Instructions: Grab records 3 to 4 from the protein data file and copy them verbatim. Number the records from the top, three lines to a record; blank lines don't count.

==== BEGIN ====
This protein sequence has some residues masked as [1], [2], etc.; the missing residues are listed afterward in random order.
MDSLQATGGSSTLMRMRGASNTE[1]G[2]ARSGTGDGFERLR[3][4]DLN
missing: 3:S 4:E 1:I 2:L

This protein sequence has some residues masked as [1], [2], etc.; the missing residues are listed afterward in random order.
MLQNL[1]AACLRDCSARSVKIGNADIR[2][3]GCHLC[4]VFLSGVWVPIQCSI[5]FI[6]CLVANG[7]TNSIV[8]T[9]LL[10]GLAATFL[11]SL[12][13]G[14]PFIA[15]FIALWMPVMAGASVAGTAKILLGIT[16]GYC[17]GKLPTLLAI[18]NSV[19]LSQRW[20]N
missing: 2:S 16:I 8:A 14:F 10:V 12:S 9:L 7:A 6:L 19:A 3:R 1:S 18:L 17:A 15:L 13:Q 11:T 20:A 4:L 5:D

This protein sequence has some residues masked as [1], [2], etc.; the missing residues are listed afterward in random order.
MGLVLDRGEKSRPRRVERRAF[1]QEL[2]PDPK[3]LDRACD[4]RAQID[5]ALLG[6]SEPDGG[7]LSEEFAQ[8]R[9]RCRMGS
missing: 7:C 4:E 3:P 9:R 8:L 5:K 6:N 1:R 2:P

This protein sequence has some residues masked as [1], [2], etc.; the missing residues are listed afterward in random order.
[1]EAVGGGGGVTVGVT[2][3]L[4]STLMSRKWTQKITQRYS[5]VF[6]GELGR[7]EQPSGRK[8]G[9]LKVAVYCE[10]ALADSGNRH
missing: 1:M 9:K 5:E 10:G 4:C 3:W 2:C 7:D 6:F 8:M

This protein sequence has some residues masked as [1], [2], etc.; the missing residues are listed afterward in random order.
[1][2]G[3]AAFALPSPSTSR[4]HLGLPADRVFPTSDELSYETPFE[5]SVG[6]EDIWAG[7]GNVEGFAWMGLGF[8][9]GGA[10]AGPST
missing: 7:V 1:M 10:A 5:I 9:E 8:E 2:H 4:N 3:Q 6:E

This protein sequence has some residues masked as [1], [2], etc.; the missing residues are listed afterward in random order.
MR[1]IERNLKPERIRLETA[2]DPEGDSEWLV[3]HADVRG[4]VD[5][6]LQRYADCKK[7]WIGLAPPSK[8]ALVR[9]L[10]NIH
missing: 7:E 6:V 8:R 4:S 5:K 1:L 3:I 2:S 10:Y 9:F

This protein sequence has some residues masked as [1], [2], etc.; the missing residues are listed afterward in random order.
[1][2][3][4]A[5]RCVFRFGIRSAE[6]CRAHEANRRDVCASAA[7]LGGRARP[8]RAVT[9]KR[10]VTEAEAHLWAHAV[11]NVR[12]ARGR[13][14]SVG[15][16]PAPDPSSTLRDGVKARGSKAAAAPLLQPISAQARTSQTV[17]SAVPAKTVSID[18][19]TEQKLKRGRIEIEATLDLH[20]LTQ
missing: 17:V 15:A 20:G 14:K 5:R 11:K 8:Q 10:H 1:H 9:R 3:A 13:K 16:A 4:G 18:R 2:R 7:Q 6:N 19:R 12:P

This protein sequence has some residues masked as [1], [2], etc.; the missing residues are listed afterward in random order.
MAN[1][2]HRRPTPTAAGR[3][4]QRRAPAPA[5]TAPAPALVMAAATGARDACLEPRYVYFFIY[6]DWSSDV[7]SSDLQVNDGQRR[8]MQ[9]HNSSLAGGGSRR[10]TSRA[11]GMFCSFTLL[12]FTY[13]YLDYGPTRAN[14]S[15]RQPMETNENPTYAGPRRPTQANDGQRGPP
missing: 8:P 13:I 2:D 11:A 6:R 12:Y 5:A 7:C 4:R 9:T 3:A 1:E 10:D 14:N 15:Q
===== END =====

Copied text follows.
This protein sequence has some residues masked as [1], [2], etc.; the missing residues are listed afterward in random order.
MGLVLDRGEKSRPRRVERRAF[1]QEL[2]PDPK[3]LDRACD[4]RAQID[5]ALLG[6]SEPDGG[7]LSEEFAQ[8]R[9]RCRMGS
missing: 7:C 4:E 3:P 9:R 8:L 5:K 6:N 1:R 2:P

This protein sequence has some residues masked as [1], [2], etc.; the missing residues are listed afterward in random order.
[1]EAVGGGGGVTVGVT[2][3]L[4]STLMSRKWTQKITQRYS[5]VF[6]GELGR[7]EQPSGRK[8]G[9]LKVAVYCE[10]ALADSGNRH
missing: 1:M 9:K 5:E 10:G 4:C 3:W 2:C 7:D 6:F 8:M